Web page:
In the previous article, we left on this question: Why do we consider the topic of eternal security to be important?
On the one hand, there are those who fear that their salvation balances on the edge of a knife. Some people live in the perpetual shadow of believing that the slightest misstep will cause them to lose their chance for having eternal home with God, and that accidentally committing the wrong sin will leave them separated from Him forever.
I can personally testify that this is a miserable way to live, but it stands in stark contrast to the grace and nature of God, even as it ignores the completeness of Jesus’ gift for us. God is not trying to find an excuse to punish us; in fact, He wants people to be saved. He loves us!
Bible passages that are used (by some) to affirm their viewpoint of “eternal security” are helpful to those of us who don’t fully appreciate God’s salvation and His love for us. No matter our viewpoint on eternal security (which again, seems to be a human term, not something directly from the Bible), passages that emphasize the security of our salvation help us remember that God is here to help us remain with Him, and that sinning after we accept Jesus’ salvation isn’t a show-stopper. For a Christian, continuing to struggle – and even lose battles – against sin isn’t ideal; however, it’s not uncommon (see Romans 7:7-25) and it’s covered by the blood of Christ. Once we have chosen to follow Jesus, we must replace fear of God’s punishment with the security of being part of God’s family, and embrace the love that we receive from God.
On the other hand, there are those who believe that a simple prayer or ceremony is all that there is to following Jesus. Yes, we see in the Bible that actions like repentance and confession are part of accepting Jesus in faith, but that isn’t meant to be the extent of following Jesus. He didn’t just call His disciples to merely “get saved”. Rather, He called them to follow Him, which – if we look at His life – includes a lifetime of serving, sharing, and spending time with both God and others.
Whether or not someone is saved if they stop doing anything about their faith, and go back to their previous life (as if nothing changed at all in their attitude, behavior, and outlook due to Jesus), someone making this choice yields little to no value for the cause of Jesus Christ (except perhaps as a cautionary tale). That is, a person who believes that they are saved (i.e., that Jesus is their Savior), but wants nothing to do with Jesus after that (i.e., Jesus is not their Lord), well, that sort of person is not only dead weight in the body of Christ (whether or not they are indeed saved), but they give Jesus a bad name as they continue to live to serve their pride and selfishness, in spite of the cross. As the passage above suggests, they are publicly disgracing Jesus and the cross. The way I see it, Jesus didn’t die to just “get people saved”, but to change their lives completely.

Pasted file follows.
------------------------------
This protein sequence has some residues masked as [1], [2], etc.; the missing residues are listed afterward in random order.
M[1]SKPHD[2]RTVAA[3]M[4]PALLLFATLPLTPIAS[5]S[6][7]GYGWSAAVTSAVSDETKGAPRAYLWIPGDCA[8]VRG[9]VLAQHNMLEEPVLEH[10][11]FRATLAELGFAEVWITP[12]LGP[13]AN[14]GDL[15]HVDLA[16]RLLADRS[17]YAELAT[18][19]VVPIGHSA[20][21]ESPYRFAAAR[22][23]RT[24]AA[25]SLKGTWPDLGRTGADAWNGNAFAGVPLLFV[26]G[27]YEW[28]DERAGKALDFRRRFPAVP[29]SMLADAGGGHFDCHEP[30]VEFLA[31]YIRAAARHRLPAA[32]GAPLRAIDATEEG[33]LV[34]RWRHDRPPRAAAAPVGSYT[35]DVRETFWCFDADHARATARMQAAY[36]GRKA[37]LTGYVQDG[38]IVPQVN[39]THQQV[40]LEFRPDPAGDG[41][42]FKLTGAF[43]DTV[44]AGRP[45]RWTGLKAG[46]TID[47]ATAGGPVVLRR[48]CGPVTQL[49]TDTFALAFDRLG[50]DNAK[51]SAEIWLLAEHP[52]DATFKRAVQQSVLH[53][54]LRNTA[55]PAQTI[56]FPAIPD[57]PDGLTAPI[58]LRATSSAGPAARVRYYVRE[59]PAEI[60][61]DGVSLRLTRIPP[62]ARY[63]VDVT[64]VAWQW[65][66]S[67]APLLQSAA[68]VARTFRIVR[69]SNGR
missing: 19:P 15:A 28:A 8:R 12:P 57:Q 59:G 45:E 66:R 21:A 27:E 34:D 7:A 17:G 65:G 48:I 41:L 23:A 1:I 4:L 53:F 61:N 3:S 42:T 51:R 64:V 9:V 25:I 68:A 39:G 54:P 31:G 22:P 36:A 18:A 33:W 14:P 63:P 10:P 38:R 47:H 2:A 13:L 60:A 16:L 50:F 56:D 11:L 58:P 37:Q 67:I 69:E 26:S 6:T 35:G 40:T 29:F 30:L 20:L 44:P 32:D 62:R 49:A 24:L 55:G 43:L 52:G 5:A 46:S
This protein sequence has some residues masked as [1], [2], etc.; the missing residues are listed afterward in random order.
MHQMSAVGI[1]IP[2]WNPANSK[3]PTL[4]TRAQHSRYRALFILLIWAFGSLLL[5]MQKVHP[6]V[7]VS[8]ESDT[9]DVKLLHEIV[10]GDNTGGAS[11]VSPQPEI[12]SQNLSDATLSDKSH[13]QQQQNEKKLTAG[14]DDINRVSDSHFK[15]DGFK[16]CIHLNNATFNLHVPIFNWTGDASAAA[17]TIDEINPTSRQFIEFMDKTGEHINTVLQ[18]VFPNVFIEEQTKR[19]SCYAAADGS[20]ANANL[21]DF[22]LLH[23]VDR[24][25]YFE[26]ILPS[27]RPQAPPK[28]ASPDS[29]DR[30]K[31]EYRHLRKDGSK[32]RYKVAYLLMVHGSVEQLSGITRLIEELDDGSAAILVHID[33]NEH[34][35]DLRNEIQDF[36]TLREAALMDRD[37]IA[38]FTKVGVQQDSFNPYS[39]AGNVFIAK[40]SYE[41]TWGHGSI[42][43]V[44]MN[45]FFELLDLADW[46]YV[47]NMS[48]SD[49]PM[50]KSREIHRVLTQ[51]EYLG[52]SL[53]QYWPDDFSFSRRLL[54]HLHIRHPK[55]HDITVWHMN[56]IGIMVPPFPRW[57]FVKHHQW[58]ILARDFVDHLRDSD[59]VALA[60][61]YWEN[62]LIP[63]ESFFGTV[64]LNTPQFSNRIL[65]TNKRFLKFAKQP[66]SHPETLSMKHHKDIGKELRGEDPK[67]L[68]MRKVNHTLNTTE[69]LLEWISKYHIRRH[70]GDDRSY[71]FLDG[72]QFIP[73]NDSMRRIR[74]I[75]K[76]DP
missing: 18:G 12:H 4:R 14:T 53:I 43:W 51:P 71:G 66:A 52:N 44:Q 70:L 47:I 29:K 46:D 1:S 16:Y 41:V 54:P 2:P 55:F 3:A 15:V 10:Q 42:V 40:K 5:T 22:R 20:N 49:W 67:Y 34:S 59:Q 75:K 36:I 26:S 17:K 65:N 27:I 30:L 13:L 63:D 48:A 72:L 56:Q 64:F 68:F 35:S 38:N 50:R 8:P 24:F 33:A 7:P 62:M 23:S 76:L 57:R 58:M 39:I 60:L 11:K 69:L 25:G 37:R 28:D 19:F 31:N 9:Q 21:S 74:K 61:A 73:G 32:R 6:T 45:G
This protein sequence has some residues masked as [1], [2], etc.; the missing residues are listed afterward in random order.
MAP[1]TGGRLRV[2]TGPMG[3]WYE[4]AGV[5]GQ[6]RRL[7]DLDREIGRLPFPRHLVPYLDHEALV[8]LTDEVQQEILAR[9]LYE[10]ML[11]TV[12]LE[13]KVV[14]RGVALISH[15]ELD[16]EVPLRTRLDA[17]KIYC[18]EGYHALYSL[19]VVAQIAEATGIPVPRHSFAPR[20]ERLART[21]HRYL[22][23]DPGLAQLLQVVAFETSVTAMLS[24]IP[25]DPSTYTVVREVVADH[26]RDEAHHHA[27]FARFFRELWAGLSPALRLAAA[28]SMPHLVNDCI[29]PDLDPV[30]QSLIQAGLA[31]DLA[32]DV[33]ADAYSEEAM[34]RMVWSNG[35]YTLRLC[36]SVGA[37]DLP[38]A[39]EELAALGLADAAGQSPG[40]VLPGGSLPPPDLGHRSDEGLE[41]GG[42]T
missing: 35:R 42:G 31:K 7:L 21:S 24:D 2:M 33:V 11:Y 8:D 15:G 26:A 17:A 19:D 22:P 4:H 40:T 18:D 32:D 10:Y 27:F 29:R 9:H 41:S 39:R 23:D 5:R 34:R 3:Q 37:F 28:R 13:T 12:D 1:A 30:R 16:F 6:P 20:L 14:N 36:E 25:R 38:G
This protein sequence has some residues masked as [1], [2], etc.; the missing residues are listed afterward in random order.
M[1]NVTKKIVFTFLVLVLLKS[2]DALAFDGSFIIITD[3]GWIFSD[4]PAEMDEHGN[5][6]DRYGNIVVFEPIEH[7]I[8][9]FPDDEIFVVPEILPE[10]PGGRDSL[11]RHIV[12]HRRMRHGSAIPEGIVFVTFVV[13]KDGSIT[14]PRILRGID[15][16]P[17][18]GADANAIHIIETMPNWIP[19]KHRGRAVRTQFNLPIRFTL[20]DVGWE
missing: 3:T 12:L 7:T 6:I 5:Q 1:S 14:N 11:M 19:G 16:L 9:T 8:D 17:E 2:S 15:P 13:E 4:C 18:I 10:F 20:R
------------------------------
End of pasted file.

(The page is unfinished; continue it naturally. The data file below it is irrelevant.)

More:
So, don’t worry about your salvation, as long as you have accepted Jesus and still seek to follow and obey Him. I don’t believe that salvation is something to be “lost”, like misplacing our keys or our phone. Even if there are those who willingly decide to give up on Jesus (whether or not they were truly saved previously), this is their choice. If you have already decided to have faith in Jesus, then spend your time developing that faith and living out that faith, rather than worrying about whether it is “enough” for your salvation. After all, your salvation came from the willing sacrifice of Jesus Christ, which is definitely enough.
Then, once you have become a new creation, don’t just be a consumer of what God has provided. Don’t waste the new life that God has given you in Christ Jesus. You weren’t made new just so that you could fall back into the old law, or into a former life of sin. Beyond our hope of an eternal home with God, we are saved to serve, and that’s what we should be doing. Take in all of His providence and blessings, and use it to do good things for Him: not to somehow earn your salvation, but to live out your faith.
And, remember that it’s not our job to judge whether or not someone else is “saved”. Those who are in God’s family should be discerning about who we listen to, but our goal should be to help people grow as disciples of Jesus, regardless of where they are in their journey.
Finally, if you are solid on both of these points – that eternal security isn’t something to use as an excuse to abandon Jesus after accepting Him, and a lack of eternal security isn’t something to worry about when serving a loving God – then there may be a time and place for you to study and discuss deeper doctrinal and theological concepts related to this topic. I’m not opposed to Christian thinkers who dig deeply into this subject, and use it to better understand the nature of God and what the Bible is teaching us. I just don’t think that we should ever use this topic to miss out on what healthy, confident Christian discipleship and sanctification looks like!
From Sunday School lesson prepared for November 14, 2021
- The Lookout, November 14, 2021 © 2021 Christian Standard Media.
- Scripture taken from the Holy Bible, NEW INTERNATIONAL VERSION®, NIV® Copyright © 1973, 1978, 1984, 2011 by Biblica, Inc.® Used by permission. All rights reserved worldwide.
- The College Press Commentary, Hebrews, by Jim Girdwood and Peter Verkruyse. College Press Publishing Company, © 1997.